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On Tuesday, December 29, 2015 at 11:40:35 AM UTC-5, Molly Brown wrote:

The float switch in the diagram is outside the tub and below it? That doesn't make sense. How would it work like that? If you said that the float is positioned high so that water wouldn't normally trigger it, that would make sense and then I could see that it's only an overflow sensor.

The pan is supposed to be mostly full of water when it's running.
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On 12/29/2015 11:19 AM, trader_4 wrote:

If it's like the float switch on every other DW I've owned, it is basically the reverse of the float switch on your sump pump. Hollow plastic tube/column extending up from the bottom, the top of which is above "flood level. Into this goes the float itself, a hollow cup with a long plastic stem dropping down through the column. Mounted outside the tub and below it is the switch which is controlled by the rise and fall of the float.
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On Tue, 29 Dec 2015 08:40:26 -0800 (PST), Molly Brown

The first and maybe the second are reasons why there needs to be a float to stop overflow, but not reasons why it couldn't also detect normal water level.
AND WHY ARE TWO LEVELS NEEDED? Why isnt' the level for not overflowing onto the floor the same level needed for operation?
Once they put a float in, they're going to use it for every purpose it will work for. My clothes washing machine has 4 or 5 water levels and the same float is used to regulate all of them, with just different sets of contacts or something.
Dishwashers use much less water than a clothes washer, so it would be absurd to use a timer to measure input, because water pressure varies from city to city, house to house, and within a house based on what else is on, washing a car, the sprinklers outside, someone filling a bathtub. A float, which directly measures what is to be measured, is the only reasonable way to control water level during operation.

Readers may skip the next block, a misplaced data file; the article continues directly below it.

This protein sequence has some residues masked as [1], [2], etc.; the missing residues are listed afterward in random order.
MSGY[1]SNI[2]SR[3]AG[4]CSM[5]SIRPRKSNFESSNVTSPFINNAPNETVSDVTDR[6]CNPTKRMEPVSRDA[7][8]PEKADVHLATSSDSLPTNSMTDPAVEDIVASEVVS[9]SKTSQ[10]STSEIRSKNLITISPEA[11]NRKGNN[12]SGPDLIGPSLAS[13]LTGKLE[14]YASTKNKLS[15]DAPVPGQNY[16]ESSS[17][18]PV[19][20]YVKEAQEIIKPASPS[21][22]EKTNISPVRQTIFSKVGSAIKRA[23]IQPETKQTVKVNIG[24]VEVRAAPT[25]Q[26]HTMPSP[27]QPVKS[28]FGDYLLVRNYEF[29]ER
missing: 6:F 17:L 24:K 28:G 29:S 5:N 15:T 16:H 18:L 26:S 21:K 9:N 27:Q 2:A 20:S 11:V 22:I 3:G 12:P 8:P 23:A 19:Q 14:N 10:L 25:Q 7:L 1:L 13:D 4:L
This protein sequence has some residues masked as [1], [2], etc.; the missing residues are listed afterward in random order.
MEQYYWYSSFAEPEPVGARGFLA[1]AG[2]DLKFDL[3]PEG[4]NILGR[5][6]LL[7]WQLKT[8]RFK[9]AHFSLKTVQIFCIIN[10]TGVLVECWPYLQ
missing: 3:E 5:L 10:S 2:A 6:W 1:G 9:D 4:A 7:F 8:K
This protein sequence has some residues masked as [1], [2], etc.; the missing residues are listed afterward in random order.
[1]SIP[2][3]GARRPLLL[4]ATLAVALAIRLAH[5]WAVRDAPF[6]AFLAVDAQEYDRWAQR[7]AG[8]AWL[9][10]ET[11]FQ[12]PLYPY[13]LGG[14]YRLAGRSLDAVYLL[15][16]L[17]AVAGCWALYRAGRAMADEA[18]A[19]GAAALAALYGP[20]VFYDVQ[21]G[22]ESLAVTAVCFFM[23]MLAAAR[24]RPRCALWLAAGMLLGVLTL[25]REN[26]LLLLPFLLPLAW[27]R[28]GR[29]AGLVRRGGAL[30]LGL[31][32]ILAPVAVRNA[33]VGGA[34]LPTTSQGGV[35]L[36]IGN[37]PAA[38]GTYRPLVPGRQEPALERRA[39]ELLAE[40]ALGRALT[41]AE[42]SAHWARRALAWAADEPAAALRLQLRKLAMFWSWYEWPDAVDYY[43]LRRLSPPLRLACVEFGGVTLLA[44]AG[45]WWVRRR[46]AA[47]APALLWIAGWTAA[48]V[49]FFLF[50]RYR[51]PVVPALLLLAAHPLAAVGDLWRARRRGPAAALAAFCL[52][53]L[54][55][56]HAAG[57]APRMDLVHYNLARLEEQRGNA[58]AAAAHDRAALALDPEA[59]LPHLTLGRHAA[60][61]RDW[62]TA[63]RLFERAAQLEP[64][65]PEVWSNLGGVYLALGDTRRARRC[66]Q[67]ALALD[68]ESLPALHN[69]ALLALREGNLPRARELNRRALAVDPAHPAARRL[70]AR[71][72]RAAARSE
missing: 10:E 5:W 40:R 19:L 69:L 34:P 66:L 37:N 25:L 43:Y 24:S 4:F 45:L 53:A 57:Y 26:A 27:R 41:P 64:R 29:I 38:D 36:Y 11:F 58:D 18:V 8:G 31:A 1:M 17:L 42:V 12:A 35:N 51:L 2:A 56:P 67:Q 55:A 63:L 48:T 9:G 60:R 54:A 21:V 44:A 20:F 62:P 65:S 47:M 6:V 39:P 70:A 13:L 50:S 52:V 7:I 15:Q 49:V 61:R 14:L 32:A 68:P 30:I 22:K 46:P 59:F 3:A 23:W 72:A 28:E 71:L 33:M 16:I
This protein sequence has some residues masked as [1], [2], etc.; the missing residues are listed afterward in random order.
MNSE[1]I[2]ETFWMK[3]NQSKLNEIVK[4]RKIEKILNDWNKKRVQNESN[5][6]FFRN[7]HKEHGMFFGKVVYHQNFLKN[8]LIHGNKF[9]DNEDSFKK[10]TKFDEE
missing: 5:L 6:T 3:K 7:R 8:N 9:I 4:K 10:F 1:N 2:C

That doens't mean the float itself is the problem, but if it leaked and allowed water to get inside, that's bad. Or maybe it's physically stuck and doesn't move well.
There doesn't seem to be an electriic switch on the same chart as the float (though maybe they are on other pages) but if the float directly controls a mechanical valve, maybe the valve is full of crud somehow (unlikely) but more likely it might have a small stone from when people outside worked on the pipes. Because the builder used the wrong kind of the water mains here, we have leaks every 5 years, and they warn us to flush our pipes to get the stones out. They mean for us to use the sink, not the DW or CW.
This assumes there is an electric solenoid somewhere else, which turns off the water for certain when the dw is not on. And I'm sure there is.
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On Wednesday, December 30, 2015 at 1:35:39 AM UTC-5, Micky wrote:

One reason to have two would be that if one detects normal fill and the other overfill, then two sensors would have to fail for the unit to overflow onto the floor. With one float doing both, if it gets stuck, no backup. But IDK how they typically do it either, which is why I raised the question of how she's sure that the float that's there is to detect overfill only. And I didn't understand the answer.

I agree that I doubt they just time it either. But there are other ways besides a float, could measure the flow rate, use an optical sensor, etc.
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On Tue, 29 Dec 2015 03:55:56 -0800 (PST), Molly Brown

Overfilling is not normal operation. I suspect it is timer controlled (belt) with backup float (suspenders).
Belt and suspenders.
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Molly Brown wrote:

There is a Youtube demo at www.repairclinic.com. You have to pull out DW to remove back cover where float chamber and float switch is located. Maybe float switch is defective.
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There is no float chamber, no float switch and no back cover.